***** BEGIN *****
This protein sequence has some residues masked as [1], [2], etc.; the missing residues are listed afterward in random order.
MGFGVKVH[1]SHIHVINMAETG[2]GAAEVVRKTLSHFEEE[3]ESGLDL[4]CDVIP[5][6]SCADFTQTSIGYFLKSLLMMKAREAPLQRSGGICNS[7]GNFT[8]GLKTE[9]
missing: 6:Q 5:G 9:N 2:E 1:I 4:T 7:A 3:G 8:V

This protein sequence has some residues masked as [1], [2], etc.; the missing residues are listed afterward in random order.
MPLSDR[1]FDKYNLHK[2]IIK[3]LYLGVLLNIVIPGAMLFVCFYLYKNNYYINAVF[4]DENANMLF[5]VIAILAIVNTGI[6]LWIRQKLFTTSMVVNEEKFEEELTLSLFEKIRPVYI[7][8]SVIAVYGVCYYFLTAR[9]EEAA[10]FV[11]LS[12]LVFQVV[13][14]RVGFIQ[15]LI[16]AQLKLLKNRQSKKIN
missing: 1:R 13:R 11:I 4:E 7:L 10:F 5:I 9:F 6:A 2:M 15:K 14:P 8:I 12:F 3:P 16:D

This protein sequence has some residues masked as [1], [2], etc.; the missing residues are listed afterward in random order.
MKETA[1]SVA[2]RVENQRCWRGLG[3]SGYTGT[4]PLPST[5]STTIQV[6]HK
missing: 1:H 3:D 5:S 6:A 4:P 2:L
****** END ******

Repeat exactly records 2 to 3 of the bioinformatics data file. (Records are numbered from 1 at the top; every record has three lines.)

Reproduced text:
This protein sequence has some residues masked as [1], [2], etc.; the missing residues are listed afterward in random order.
MPLSDR[1]FDKYNLHK[2]IIK[3]LYLGVLLNIVIPGAMLFVCFYLYKNNYYINAVF[4]DENANMLF[5]VIAILAIVNTGI[6]LWIRQKLFTTSMVVNEEKFEEELTLSLFEKIRPVYI[7][8]SVIAVYGVCYYFLTAR[9]EEAA[10]FV[11]LS[12]LVFQVV[13][14]RVGFIQ[15]LI[16]AQLKLLKNRQSKKIN
missing: 1:R 13:R 11:I 4:E 7:L 10:F 5:I 9:F 6:A 2:M 15:K 14:P 8:I 12:F 3:P 16:D

This protein sequence has some residues masked as [1], [2], etc.; the missing residues are listed afterward in random order.
MKETA[1]SVA[2]RVENQRCWRGLG[3]SGYTGT[4]PLPST[5]STTIQV[6]HK
missing: 1:H 3:D 5:S 6:A 4:P 2:L